Dennis Nicotra’s 1938 Bugatti Type 57C Atalante coupe was found after being hidden away for 45 years in a Pound Ridge, NY barn. The Museum is also presenting completely original 1905 Stanley Model CX steam car that was unearthed on a New Hampshire farm in 1964, and kept intact ever since. Both ‘barn finds’ represent truly intriguing examples of automotive archaeology.
“As the Bugatti’s new owner,” explains Mr. Nicotra, a real estate developer from Connecticut, “I was thrilled that the car was invited to last summer’s Pebble Beach Concours d’Elegance in Monterey, California.”
The car was shown in the Preservation Class – a fast-growing category at the prestigious show, where many newly-discovered ‘ barn finds’ are brought out into the light of day. “It was described in dozens of news articles with headlines such as, ‘The Greatest Barn Find Ever‘ and
‘Sleeping Beauty Bugatti.‘ The New York Times published a half-page article on the car prior to the auction.”
Every component on the Bugatti is preserved exactly as it was when parked by owner John W Straus, back in 1962. Now 89, Mr. Straus is the grandson of Isador Straus, the man who built New York’s famed Macy’s department store into an international retail name, before he was lost at sea, along with his wife Ida, when the Titanic sank in 1912.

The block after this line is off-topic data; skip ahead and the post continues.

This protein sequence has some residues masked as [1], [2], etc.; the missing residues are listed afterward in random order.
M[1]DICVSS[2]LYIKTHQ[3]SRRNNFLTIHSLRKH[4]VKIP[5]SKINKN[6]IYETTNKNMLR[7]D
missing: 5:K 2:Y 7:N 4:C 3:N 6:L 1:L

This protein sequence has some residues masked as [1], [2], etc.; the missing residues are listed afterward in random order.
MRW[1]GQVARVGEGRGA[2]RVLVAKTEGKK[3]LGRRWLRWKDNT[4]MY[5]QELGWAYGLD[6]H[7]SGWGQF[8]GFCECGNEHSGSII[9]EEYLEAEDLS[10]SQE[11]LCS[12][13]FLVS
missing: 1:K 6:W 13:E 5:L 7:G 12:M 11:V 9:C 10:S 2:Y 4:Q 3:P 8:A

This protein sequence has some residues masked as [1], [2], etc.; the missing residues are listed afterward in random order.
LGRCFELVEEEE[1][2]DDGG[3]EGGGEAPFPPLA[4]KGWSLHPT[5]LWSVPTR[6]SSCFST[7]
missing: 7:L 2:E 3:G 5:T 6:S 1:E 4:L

“I immediately shipped the Bugatti to Scott Sargent in Vermont,” Nicotra explains. “Sargent is a highly-respected expert on these cars, and it made good sense to start there. He said the car was “as ‘pure’ a Bugatti as he’d ever seen.”
Every number matches, no exceptions. It was clearly born a Supercharged Type 57C, chassis number 57766, and has all its original parts. The body, an Atalante coupe, one of less than 40 of this style built, also boasts complete and total originality as every body part from stem to stern has the #32 stamp on it. It’s a real honest-to-goodness, pure-bred Bugatti. Straus put it away in 1962 with a full tank of fuel and it hadn’t moved since.
Nicotra’s fabulous Bugatti Atalante, the 102-year old Stanley Steamer, as well as two art exhibits – Photojournalist Bob Christy’s, “Broken Down Heroes” — an homage to forgotten cars — and nearly 50 of Saratoga’ Springs native Stu Eichel’s paintings of Barn Finds, all make their debuts at the Saratoga Automobile Museum beginning November 16th, 2007. The ‘Barn Finds’ exhibit now runs through January 27th, 2008.
For more information, visit the museum’s Web site at: www.saratogaautomuseum.org.